1College of Pharmacy, Gachon University, Incheon, 406-799, Korea.
Background: Hepatitis C virus infection is a worldwide health problem and one of the leading causes of cirrhosis and hepatocellular carcinoma. Recently, sofosbuvir was introduced to the therapeutic arsenal against this virus, thereby paving the way for all-oral regimen.
Aims: of the review This study aimed to systematically analyze the efficacy and safety of sofosbuvir for the treatment of hepatitis C virus infection.
Method: PubMed and EMBASE database searches were conducted using "sofosbuvir" as the search term. Phase III clinical studies retrieved from the two databases and resources posted on the Drug@FDA and ClinicalTrials.gov websites were evaluated with regard to outcomes of the efficacy and safety analyses of the drug.
Results: Eight Phase III clinical studies compared the efficacy and safety of sofosbuvir. When sofosbuvir replaced peginterferon which was used in the previous standard regimen, a superior sustained virologic response, as defined by a viral RNA load less than the lower limit of quantification 12 weeks after cessation of therapy, was obtained (74.3 vs. 66.7 %, p < 0.05). The response improved even more (90.8 vs. 66.7 %, p < 0.0001) when sofosbuvir was used as an add-on therapy to the standard regimen. The overall odds ratio to achieve the response in the sofosbuvir-containing arm of the eight clinical studies was 3.66 times greater (95 % CI 3.00-4.46) than that of the standard regimen arm. During the eight clinical studies, adverse events were observed in 83.61 and 87.22 % of the patients in the sofosbuvir and non-sofosbuvir arms, respectively, with the most frequent events being mild central nervous system symptoms such as fatigue, headache, and asthenia.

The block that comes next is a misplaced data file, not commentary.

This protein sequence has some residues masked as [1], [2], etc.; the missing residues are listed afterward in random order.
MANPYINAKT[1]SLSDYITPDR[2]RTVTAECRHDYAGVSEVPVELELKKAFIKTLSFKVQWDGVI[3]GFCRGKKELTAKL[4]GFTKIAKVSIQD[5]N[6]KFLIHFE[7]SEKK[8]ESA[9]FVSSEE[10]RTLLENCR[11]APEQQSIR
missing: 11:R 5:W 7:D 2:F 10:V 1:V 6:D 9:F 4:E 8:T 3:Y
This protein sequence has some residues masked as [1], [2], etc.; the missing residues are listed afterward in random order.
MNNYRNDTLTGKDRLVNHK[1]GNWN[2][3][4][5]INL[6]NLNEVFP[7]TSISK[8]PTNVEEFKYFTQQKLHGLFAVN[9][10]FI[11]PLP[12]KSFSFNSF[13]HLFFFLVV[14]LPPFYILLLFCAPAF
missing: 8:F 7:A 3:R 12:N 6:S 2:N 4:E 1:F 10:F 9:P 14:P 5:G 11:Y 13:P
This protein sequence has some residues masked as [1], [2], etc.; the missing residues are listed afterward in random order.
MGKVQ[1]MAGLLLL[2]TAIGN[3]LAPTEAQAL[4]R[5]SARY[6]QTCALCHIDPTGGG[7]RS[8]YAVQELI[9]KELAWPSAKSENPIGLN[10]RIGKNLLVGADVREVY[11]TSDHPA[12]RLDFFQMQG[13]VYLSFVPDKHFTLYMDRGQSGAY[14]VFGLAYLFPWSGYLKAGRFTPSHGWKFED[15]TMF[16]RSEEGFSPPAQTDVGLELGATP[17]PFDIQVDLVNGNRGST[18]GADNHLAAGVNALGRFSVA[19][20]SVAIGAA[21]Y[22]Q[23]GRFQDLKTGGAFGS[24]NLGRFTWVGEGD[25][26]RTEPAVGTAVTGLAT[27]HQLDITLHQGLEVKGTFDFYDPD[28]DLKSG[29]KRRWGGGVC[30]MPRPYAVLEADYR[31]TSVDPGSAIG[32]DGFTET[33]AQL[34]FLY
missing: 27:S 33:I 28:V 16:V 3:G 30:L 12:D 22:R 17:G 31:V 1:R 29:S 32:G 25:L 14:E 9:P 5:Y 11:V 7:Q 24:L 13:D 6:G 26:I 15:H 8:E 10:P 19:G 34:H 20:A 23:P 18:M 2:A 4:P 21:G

Conclusions: Sofosbuvir was safe and effective in the treatment of hepatitis C virus genotype 1, 2, 3, or 4 infections. However, the lack of persistence of the sustained virologic response beyond the study duration and long-term safety concerns need to be addressed in future studies.